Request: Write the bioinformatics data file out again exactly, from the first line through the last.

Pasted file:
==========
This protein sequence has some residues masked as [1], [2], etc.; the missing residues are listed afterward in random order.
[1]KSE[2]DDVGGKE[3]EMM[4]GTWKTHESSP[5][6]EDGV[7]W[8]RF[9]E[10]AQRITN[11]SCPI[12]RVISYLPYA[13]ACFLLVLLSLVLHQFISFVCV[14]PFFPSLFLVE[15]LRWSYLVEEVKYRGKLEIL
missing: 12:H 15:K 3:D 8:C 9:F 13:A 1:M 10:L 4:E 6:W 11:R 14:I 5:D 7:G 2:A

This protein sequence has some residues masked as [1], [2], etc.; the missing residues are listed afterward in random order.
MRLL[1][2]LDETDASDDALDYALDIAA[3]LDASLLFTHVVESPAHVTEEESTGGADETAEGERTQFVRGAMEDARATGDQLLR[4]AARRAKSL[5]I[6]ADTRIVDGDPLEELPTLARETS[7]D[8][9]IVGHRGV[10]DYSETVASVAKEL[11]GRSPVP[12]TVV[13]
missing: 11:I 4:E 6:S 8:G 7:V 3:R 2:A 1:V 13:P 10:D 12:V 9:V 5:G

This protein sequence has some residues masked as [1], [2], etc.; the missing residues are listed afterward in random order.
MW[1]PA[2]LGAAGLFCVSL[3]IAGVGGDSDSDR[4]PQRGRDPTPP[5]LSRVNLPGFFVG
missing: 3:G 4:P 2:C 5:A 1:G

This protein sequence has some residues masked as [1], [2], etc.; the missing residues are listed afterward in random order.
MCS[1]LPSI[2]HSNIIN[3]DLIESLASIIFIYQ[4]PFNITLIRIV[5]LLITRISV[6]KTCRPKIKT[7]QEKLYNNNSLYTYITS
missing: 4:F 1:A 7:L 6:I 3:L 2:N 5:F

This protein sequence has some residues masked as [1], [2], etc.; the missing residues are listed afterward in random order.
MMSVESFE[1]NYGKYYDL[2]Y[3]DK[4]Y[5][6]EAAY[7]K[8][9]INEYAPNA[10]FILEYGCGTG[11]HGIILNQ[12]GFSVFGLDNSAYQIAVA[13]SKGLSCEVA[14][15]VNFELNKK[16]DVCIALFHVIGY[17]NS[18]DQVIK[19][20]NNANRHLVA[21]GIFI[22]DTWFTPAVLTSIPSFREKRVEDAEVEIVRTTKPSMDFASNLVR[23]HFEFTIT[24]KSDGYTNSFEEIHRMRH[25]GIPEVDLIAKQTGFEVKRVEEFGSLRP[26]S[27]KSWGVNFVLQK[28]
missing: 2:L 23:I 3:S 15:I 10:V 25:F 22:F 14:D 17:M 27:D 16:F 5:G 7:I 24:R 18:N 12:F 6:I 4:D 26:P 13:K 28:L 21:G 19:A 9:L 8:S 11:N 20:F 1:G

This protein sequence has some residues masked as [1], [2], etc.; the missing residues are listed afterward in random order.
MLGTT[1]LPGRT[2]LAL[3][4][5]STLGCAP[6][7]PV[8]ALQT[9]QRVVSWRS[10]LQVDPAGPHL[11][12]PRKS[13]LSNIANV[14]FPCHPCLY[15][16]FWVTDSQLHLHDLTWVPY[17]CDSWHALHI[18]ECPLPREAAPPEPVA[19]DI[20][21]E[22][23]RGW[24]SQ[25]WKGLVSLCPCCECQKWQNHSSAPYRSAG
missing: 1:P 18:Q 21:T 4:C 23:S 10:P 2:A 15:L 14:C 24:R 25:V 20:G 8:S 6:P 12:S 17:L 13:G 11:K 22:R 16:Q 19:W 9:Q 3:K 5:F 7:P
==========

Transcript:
This protein sequence has some residues masked as [1], [2], etc.; the missing residues are listed afterward in random order.
[1]KSE[2]DDVGGKE[3]EMM[4]GTWKTHESSP[5][6]EDGV[7]W[8]RF[9]E[10]AQRITN[11]SCPI[12]RVISYLPYA[13]ACFLLVLLSLVLHQFISFVCV[14]PFFPSLFLVE[15]LRWSYLVEEVKYRGKLEIL
missing: 12:H 15:K 3:D 8:C 9:F 13:A 1:M 10:L 4:E 6:W 11:R 14:I 5:D 7:G 2:A

This protein sequence has some residues masked as [1], [2], etc.; the missing residues are listed afterward in random order.
MRLL[1][2]LDETDASDDALDYALDIAA[3]LDASLLFTHVVESPAHVTEEESTGGADETAEGERTQFVRGAMEDARATGDQLLR[4]AARRAKSL[5]I[6]ADTRIVDGDPLEELPTLARETS[7]D[8][9]IVGHRGV[10]DYSETVASVAKEL[11]GRSPVP[12]TVV[13]
missing: 11:I 4:E 6:S 8:G 7:V 3:R 2:A 1:V 13:P 10:D 12:V 9:V 5:G

This protein sequence has some residues masked as [1], [2], etc.; the missing residues are listed afterward in random order.
MW[1]PA[2]LGAAGLFCVSL[3]IAGVGGDSDSDR[4]PQRGRDPTPP[5]LSRVNLPGFFVG
missing: 3:G 4:P 2:C 5:A 1:G

This protein sequence has some residues masked as [1], [2], etc.; the missing residues are listed afterward in random order.
MCS[1]LPSI[2]HSNIIN[3]DLIESLASIIFIYQ[4]PFNITLIRIV[5]LLITRISV[6]KTCRPKIKT[7]QEKLYNNNSLYTYITS
missing: 4:F 1:A 7:L 6:I 3:L 2:N 5:F

This protein sequence has some residues masked as [1], [2], etc.; the missing residues are listed afterward in random order.
MMSVESFE[1]NYGKYYDL[2]Y[3]DK[4]Y[5][6]EAAY[7]K[8][9]INEYAPNA[10]FILEYGCGTG[11]HGIILNQ[12]GFSVFGLDNSAYQIAVA[13]SKGLSCEVA[14][15]VNFELNKK[16]DVCIALFHVIGY[17]NS[18]DQVIK[19][20]NNANRHLVA[21]GIFI[22]DTWFTPAVLTSIPSFREKRVEDAEVEIVRTTKPSMDFASNLVR[23]HFEFTIT[24]KSDGYTNSFEEIHRMRH[25]GIPEVDLIAKQTGFEVKRVEEFGSLRP[26]S[27]KSWGVNFVLQK[28]
missing: 2:L 23:I 3:S 15:I 10:V 25:F 22:F 14:D 17:M 27:D 16:F 5:G 7:I 24:R 18:N 12:F 6:I 4:D 26:P 13:K 28:L 21:G 19:A 9:L 8:S 11:N 20:F 1:G

This protein sequence has some residues masked as [1], [2], etc.; the missing residues are listed afterward in random order.
MLGTT[1]LPGRT[2]LAL[3][4][5]STLGCAP[6][7]PV[8]ALQT[9]QRVVSWRS[10]LQVDPAGPHL[11][12]PRKS[13]LSNIANV[14]FPCHPCLY[15][16]FWVTDSQLHLHDLTWVPY[17]CDSWHALHI[18]ECPLPREAAPPEPVA[19]DI[20][21]E[22][23]RGW[24]SQ[25]WKGLVSLCPCCECQKWQNHSSAPYRSAG
missing: 1:P 18:Q 21:T 4:C 23:S 10:P 2:A 15:L 14:C 24:R 25:V 20:G 8:S 6:P 12:S 17:L 13:G 11:K 22:R 16:Q 19:W 9:Q 3:K 5:F 7:P